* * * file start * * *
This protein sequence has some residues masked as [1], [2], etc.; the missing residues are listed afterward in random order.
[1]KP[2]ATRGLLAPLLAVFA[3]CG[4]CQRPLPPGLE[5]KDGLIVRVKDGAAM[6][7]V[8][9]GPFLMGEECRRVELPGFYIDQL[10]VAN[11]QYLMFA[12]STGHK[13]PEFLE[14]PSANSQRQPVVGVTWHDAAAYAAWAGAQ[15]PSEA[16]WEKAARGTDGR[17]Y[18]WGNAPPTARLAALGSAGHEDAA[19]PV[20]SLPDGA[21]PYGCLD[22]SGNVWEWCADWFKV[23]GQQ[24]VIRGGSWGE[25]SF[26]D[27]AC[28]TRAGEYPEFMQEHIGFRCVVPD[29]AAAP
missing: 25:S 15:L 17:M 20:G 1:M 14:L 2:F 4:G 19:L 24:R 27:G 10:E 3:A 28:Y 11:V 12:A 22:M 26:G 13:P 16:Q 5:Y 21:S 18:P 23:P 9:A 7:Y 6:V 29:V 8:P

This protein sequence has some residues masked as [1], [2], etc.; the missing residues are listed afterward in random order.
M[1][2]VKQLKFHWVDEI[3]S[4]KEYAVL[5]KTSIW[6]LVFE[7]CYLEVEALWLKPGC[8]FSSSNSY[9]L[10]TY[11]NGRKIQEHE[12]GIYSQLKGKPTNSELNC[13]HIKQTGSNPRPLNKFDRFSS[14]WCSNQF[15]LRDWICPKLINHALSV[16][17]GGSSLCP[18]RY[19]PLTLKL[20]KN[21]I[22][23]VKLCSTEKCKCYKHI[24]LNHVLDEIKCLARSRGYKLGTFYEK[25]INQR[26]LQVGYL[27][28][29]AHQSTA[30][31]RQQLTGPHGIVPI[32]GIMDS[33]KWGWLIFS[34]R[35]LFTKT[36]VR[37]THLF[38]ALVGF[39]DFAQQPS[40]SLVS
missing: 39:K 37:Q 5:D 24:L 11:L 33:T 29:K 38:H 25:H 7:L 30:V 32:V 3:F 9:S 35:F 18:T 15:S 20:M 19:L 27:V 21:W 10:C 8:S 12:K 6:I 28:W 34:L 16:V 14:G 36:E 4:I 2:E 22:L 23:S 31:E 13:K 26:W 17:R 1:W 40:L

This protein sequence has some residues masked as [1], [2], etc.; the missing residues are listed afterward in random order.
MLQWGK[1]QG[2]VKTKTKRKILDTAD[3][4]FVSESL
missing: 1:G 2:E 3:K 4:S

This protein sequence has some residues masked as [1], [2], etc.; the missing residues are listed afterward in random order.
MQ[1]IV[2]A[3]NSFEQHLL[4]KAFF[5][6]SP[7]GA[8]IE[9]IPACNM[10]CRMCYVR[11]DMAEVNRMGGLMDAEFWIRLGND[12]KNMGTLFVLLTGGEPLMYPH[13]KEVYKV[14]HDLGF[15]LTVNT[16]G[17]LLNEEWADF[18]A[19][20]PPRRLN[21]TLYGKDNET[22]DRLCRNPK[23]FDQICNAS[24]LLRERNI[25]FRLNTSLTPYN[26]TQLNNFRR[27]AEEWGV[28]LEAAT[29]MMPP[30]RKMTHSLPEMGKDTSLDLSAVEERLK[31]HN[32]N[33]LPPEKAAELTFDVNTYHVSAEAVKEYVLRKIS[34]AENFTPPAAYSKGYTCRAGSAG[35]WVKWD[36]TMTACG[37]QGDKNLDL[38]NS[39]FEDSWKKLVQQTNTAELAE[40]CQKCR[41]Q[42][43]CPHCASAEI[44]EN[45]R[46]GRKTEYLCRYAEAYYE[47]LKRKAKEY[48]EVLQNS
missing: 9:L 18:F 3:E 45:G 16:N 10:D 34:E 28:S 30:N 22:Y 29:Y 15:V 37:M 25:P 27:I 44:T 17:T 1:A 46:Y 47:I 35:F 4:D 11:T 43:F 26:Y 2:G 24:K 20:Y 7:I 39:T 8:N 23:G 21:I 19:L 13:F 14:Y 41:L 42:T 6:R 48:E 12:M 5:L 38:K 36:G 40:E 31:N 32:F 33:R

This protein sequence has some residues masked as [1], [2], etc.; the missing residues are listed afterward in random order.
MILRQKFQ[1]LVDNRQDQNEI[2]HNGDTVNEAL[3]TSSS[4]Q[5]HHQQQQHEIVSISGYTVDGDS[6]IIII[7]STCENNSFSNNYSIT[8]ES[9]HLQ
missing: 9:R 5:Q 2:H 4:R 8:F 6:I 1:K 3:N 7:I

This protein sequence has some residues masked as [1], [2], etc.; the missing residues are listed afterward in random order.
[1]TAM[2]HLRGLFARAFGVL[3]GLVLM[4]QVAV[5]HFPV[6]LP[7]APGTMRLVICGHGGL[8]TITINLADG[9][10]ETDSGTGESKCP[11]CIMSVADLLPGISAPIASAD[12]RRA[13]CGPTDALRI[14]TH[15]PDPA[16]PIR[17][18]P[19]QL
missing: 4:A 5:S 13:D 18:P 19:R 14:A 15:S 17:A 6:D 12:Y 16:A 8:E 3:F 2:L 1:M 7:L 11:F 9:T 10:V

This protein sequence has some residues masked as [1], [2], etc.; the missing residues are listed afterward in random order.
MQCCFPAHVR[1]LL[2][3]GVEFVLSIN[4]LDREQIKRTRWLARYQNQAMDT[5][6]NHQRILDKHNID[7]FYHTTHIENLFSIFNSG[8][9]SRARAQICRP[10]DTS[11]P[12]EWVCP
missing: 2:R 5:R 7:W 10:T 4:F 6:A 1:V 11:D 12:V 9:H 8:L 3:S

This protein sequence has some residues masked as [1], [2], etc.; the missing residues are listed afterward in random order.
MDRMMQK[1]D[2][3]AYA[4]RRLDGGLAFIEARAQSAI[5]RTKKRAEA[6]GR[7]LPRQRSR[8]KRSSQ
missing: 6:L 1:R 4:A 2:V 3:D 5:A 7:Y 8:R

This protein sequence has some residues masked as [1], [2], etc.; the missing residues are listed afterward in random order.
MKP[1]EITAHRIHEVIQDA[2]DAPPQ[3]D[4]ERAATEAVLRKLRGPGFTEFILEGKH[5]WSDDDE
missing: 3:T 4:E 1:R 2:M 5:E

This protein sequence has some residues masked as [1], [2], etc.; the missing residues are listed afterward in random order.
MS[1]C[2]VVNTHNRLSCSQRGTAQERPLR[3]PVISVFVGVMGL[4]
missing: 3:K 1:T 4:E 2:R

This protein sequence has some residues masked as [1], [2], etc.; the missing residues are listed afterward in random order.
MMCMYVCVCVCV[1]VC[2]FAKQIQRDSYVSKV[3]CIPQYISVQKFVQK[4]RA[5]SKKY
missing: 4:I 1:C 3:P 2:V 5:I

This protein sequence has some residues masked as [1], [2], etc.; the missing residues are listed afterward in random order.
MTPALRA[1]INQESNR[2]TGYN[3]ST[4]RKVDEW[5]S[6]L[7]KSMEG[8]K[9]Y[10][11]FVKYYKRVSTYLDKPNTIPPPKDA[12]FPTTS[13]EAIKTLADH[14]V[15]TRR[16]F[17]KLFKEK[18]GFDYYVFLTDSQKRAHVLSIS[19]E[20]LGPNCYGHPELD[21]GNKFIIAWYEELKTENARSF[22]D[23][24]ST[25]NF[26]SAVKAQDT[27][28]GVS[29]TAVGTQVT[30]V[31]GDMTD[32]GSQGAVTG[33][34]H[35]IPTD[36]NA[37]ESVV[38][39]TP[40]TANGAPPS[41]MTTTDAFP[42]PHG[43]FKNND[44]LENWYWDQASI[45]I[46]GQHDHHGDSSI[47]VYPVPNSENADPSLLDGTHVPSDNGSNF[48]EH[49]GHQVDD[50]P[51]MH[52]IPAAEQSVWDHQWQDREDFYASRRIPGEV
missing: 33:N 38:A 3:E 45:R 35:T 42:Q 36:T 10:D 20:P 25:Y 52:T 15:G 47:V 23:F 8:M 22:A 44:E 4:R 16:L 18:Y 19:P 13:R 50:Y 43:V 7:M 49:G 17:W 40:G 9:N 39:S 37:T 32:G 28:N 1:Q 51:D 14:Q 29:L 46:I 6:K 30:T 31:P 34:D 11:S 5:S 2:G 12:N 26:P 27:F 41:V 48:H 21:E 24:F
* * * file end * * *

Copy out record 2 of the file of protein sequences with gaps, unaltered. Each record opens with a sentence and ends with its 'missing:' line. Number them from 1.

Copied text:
This protein sequence has some residues masked as [1], [2], etc.; the missing residues are listed afterward in random order.
M[1][2]VKQLKFHWVDEI[3]S[4]KEYAVL[5]KTSIW[6]LVFE[7]CYLEVEALWLKPGC[8]FSSSNSY[9]L[10]TY[11]NGRKIQEHE[12]GIYSQLKGKPTNSELNC[13]HIKQTGSNPRPLNKFDRFSS[14]WCSNQF[15]LRDWICPKLINHALSV[16][17]GGSSLCP[18]RY[19]PLTLKL[20]KN[21]I[22][23]VKLCSTEKCKCYKHI[24]LNHVLDEIKCLARSRGYKLGTFYEK[25]INQR[26]LQVGYL[27][28][29]AHQSTA[30][31]RQQLTGPHGIVPI[32]GIMDS[33]KWGWLIFS[34]R[35]LFTKT[36]VR[37]THLF[38]ALVGF[39]DFAQQPS[40]SLVS
missing: 39:K 37:Q 5:D 24:L 11:L 33:T 29:K 38:H 25:H 7:L 30:V 32:V 3:F 9:S 35:F 18:T 15:S 20:M 19:L 27:V 21:W 10:C 8:S 12:K 6:I 28:W 34:L 16:V 14:G 36:E 4:I 2:E 22:L 23:S 31:E 13:K 26:W 17:R 1:W 40:L